Abstract Title:

Excessive apoptosis and defective autophagy contribute to developmental testicular toxicity induced by fluoride.

Abstract Source:

Environ Pollut. 2016 Jan 31 ;212:97-104. Epub 2016 Jan 31. PMID: 26840522

Abstract Author(s):

Shun Zhang, Qiang Niu, Hui Gao, Rulin Ma, Rongrong Lei, Cheng Zhang, Tao Xia, Pei Li, Chunyan Xu, Chao Wang, Jingwen Chen, Lixing Dong, Qian Zhao, Aiguo Wang

Article Affiliation:

Shun Zhang


Fluoride, a ubiquitous environmental contaminant, is known to impair testicular functions and fertility; however the underlying mechanisms remain obscure. In this study, we used a rat model to mimic human exposure and sought to investigate the roles of apoptosis and autophagy in testicular toxicity of fluoride. Sprague-Dawley rats were developmentally exposed to 25, 50, or 100 mg/L sodium fluoride (NaF) via drinking water from pre-pregnancy to post-puberty, and then the testes of offspring were excised on postnatal day 56. Our results demonstrated that developmental NaF exposure induced an enhanced testicular apoptosis, as manifested by a series of hallmarks such as caspase-3 activation, chromatin condensation and DNA fragmentation. Further study revealed that fluoride exposure elicited significant elevations in the levels of cell surface death receptor Fas with a parallel increase in cytoplasmic cytochrome c, indicating the involvement of both extrinsic and intrinsic apoptotic pathways. Intriguingly, fluoride treatment also simultaneously increased the number of autophagosomes and the levels of autophagy marker LC3-II but not Beclin1. Unexpectedly, the expression of p62, a substrate that is degraded by autophagy, was also significantly elevated, suggestingthat the accumulated autophagosomes resulted from impaired autophagy degradation rather than increased formation. Importantly, these were associated with marked histopathological lesions including spermatogenic failure and germ cell loss, along with severe ultrastructural abnormalities in testes. Taken together, our findings provide deeper insights into roles of excessive apoptosis and defective autophagy in the aggravation of testicular damage, which could contribute to a better understanding of fluoride-induced male reproductive toxicity.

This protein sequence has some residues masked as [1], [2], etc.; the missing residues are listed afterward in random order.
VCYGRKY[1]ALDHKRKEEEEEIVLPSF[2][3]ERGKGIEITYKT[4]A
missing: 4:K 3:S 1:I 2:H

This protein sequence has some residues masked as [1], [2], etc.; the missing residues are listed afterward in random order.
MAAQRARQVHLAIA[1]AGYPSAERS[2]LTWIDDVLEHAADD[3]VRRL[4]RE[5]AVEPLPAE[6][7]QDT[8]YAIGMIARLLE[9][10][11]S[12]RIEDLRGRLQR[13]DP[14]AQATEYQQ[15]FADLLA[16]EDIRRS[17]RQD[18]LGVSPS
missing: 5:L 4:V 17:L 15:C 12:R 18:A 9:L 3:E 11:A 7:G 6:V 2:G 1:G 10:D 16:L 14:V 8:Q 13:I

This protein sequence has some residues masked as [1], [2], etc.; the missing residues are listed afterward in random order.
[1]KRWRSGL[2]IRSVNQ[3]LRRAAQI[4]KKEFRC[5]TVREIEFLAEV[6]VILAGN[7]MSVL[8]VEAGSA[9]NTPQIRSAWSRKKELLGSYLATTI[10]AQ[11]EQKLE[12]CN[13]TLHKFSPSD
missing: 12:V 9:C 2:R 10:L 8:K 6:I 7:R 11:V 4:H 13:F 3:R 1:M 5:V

Study Type : Animal Study

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